It was a rather long “Special Meeting” on Thursday evening where Council took up the matter of the proposed Century Condos downtown. It’s been a long r̶o̶a̶d̶ laneway since this development was first made public in 2018.
With Council not satisfied with what was brought forth at the August 17th regular meeting, it was sent back for more deliberations between the Town’s Planners and the developer, and presumably their legal teams. Thursday night saw a revised proposal that cut a few units from the last proposal and did some shuffling around to change parking numbers.
There was a written delegation from concerned homeowners on Doran regarding what they saw as a “double-standard”. You can read their correspondence at this link here.
The Planning Department put forth a PowerPoint to try and address some of the concerns raised at the August 17th meeting. This PowerPoint was discussed in a previous post.
Subsequently, the floor was open for discussion to Council.
For complete commentary, please view the recorded stream at: https://vimeo.com/452215882
Here is a summary of some of the comments, concerns and questions raised:
- Glad to see something going in there, lot has been vacant for many years.
- Questioned setbacks in regard to adjacent properties, if there was any amendments being requested.
- The actual number of tandem spaces being provided, 16 vs 15, “actual” vs “maximum” authorized.
- “Major intensification” in downtown, how defined.
- The laneway legal question has not been resolved.
- Restaurant – kitchen space vs public space, appears incorrect.
- Lack of dedicated commercial parking.
- The August 31 deadline for an agreement was set pre-COVID.
- Residents are a stakeholder, as it is their downtown.
- Need to get back to the basics on laneway ownership and go from there.
- Other Councillors “making stuff up” to confuse the matter.
- Condo boards are not a Town matter.
- Planners are for this.
- This is a good development… we need to accept it.
- We were talking about parking spaces before, now it’s balconies.
- Think it’s fantastic… will be great for downtown. hundreds of businesses are looking for it.
- Not moving forward would be a mistake on our behalf.
- Tandem parking has issues, shuffling vehicles, it is not ideal.
- Parking issues can be tough to solve, once created.
- Too many maybes.
- 27% of restaurant is front of house, 73% of restaurant is back of house.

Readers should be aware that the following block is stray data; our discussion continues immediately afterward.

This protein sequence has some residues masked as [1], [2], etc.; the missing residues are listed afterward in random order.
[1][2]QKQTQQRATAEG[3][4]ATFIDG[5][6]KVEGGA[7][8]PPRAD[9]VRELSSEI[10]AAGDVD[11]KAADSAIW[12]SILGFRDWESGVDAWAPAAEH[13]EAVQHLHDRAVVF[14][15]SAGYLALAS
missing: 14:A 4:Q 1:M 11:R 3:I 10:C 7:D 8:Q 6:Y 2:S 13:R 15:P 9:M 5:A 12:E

- We have to do our due diligence… we have to be sure.
- Need complete information from Town Staff to make an appropriate decision for the residents.
- Decision is not on planning merits, it’s on the sale of the laneway.
- Have to make a decision that takes into account what the public wants to be done.
- People want convenience (in regard to parking).
- Number of parking spots is important for home buyers, so they don’t have to walk far.
Director of Planning – Antonietta Minichillo
- If someone parks in a municipal parking spot (to access the building), the higher the chance they might stop in and solicit a local business.
- Walking promotes health.
- The more pedestrian traffic we can have in our downtown, the better it is for the survival and thriving of local businesses.
Councillor Vaine (Second Set of Comments)
- “We are getting into areas that are not in our domain”.
- “Want to make sure what’s best for our town, best for our residents”.
- Received a lot of positive emails, Chamber of Commerce wants it, businesses want it.
- “We should be approving a good development that our residents want.”
- We are questioning our experts.
- We are going to be out 100’s of thousands or millions of dollars if Superior Court finds developer owns the laneway.
- LPAT supports developers.
- “If we don’t (approve it), we are going to be in a bad spot”.
- We make decisions based on what our experts tell us.
- Create more pedestrian traffic downtown.
- Restaurant might be a high-end restaurant that has a big kitchen and a lot of staff (thus having less dining space).
- Restaurant of that size is viable.
- “Cut an extra key” solves tandem parking issues.
- “This is a great project… we got to pass this”.
Council then proceeded into a closed session component to discuss the legal matters surrounding this proposal and/or settlement agreement. The result was the following motion:
“Moved by Councillor Ritchie; Seconded by Councillor Kadwell
Whereas on August 17, 2020 Council resolved that confidential report PA-20-17 be referred back to Staff and negotiate the intentions discussed and further directed to bring back a settlement at a Special Council meeting on August 27th.